Fox Point Beach
St. Margaret's Bay/Hubbards
Certification Level: Open Water/Great training site
What to see: This site offers diver a nice relaxing dive site, that as well offers a beach area for play and picnics, an overall great area for friends and family. The first few feet of the dive are made up of small and a few large rocks with many crabs and sand dollars. As the slope continues the composition will be consisting of sand where a good eye can catch a few skates. As well if one is lucky they may be able to catch a glimpse of a lobster or two. If diving to the left of the site, near the rocky shoreline, visibility may be reduced due to increasing turbidity and increased kelp and seaweed. Hover you may see more crabs and lobster. Fox Point is a great site for a relazing day and as well is close to a more advanced shore dive site 4.5kms up the road named Birchy's Head.
Bottom and Depth: The bottom starts off with small pebbles and sand at the entrance. The bottom slopes very gradually and at around 3 to 6ft (1.83meters) there area are a few larger boulders and small rocks dispersed in the sand. As the slight declining slope continues the bottom consists of fine sand and a few dispersed rocks and gets to a maximum depth of about 35ft (10.67m) to 40ft (12.9m).
Fox Point Beach is semi-sheltered cove with a very east entry/exit point. The beach itself is sandy with a few scattered rocks. The best part of the site is that you can park your car, throw your gear on abd go directly into the water. The site lies 152 degrees SE standing on the beach looking out over the water.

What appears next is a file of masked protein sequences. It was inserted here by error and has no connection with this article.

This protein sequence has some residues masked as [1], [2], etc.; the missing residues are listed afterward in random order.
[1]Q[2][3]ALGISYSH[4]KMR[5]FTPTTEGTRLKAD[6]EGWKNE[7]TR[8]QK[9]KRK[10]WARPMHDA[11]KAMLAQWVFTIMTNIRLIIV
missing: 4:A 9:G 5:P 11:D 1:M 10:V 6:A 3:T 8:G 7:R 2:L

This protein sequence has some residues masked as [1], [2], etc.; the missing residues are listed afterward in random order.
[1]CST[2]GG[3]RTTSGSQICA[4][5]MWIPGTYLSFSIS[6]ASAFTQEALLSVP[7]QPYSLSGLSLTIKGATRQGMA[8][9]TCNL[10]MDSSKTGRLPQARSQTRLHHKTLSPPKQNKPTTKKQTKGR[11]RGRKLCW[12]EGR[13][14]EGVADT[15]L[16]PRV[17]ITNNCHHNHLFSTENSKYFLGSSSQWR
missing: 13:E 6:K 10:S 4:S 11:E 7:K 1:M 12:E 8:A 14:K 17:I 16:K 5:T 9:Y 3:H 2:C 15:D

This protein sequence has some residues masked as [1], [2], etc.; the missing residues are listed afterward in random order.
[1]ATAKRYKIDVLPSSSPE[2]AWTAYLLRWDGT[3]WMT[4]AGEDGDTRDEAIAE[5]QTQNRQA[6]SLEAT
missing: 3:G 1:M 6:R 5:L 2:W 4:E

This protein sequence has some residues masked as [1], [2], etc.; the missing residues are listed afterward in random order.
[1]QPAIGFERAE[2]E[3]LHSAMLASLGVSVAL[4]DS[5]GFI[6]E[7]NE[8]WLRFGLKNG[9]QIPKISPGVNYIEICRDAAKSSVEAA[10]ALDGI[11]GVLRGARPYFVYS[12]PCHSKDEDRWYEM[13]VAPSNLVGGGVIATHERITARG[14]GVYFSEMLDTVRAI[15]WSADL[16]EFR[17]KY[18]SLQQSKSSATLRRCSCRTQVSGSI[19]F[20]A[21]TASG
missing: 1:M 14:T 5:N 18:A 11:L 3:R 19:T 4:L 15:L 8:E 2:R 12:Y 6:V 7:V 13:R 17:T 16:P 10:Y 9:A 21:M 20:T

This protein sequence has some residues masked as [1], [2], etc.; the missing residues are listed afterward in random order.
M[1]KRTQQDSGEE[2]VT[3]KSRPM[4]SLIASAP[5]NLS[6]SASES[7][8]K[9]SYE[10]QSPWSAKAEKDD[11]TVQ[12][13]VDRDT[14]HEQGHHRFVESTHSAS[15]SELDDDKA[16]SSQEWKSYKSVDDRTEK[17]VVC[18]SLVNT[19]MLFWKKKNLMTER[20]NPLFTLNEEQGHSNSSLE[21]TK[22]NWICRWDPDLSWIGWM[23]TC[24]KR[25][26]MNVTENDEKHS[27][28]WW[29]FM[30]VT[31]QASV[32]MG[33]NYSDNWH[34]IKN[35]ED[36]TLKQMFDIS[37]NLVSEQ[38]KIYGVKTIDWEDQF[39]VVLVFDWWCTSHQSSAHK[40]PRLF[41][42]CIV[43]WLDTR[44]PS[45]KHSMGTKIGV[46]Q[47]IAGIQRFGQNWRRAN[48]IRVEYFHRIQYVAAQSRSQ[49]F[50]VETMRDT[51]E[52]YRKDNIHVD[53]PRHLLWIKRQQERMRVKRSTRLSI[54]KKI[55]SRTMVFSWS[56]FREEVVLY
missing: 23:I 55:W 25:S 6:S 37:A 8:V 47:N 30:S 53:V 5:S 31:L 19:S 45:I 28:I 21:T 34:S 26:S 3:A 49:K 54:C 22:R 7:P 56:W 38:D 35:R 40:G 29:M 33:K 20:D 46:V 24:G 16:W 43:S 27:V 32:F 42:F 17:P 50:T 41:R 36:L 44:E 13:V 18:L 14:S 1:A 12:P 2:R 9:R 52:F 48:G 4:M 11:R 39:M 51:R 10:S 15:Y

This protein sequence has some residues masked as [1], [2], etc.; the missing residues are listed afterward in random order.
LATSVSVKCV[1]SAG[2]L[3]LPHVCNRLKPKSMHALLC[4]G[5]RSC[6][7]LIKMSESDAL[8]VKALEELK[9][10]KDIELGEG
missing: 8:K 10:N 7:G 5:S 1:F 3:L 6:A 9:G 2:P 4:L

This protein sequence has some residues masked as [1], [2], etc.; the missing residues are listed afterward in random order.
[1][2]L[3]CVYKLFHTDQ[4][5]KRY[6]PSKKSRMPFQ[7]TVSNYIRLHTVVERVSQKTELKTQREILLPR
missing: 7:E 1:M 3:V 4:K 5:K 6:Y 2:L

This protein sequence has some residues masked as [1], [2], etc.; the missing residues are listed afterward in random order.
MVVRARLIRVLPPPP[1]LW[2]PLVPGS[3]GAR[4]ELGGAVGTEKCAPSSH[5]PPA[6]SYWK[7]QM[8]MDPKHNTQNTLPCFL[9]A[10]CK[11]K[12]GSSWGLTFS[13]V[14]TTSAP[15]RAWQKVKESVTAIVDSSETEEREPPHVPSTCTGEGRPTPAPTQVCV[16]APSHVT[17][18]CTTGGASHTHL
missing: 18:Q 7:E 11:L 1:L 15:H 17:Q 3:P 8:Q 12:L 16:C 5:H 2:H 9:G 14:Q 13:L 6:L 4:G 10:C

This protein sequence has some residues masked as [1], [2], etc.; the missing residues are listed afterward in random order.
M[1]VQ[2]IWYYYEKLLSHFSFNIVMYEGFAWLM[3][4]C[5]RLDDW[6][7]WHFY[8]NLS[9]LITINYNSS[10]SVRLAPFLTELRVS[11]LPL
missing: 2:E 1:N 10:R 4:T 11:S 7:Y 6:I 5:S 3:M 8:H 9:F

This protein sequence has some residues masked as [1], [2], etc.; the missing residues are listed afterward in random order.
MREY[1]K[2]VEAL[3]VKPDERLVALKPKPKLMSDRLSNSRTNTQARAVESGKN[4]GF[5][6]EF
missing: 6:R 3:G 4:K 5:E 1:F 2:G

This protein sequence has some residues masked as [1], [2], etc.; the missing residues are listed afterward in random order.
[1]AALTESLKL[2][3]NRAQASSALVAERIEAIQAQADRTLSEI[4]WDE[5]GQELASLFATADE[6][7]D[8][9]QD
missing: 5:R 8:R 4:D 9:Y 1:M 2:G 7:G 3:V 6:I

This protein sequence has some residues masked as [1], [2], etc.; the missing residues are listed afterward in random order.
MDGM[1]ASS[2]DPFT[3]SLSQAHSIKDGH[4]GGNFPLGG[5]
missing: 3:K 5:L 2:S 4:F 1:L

The bottom for the most part, is gentle sloping and sandy. To the left is a rock wall all along the shore for a breakwater. To the right ere is not much to see because its mostly all sand. Although the beach is quiet big the best diving is closer o the left-hand side; this is where the majority of the aquatic life hangs out. You start out at 0ft/0m and can go, at low tide (10ft/3.05m), to about 30 to 40ft (12.9m). At about 10ft (3.05m) of water the rocks start to appear, you can follow them right out to max depth. Surge and currents are not a problem here with an average of 10ft/3.05m to 20ft/6.1m of visibility depending on weather conditions . Water temperatures like most sites in this area are from 33 degrees Fahrenheit in the winter to about 60 Fahrenheit in the fall.
As for the aquatic life goes, the majority of it consists of lobsters, crabs, flounder, sea perch, sand dollars, moon snails and about the middle of July there are lots of big jelly fish and possibly squid once in a blue moon a wolf fish will make an appearance in the area.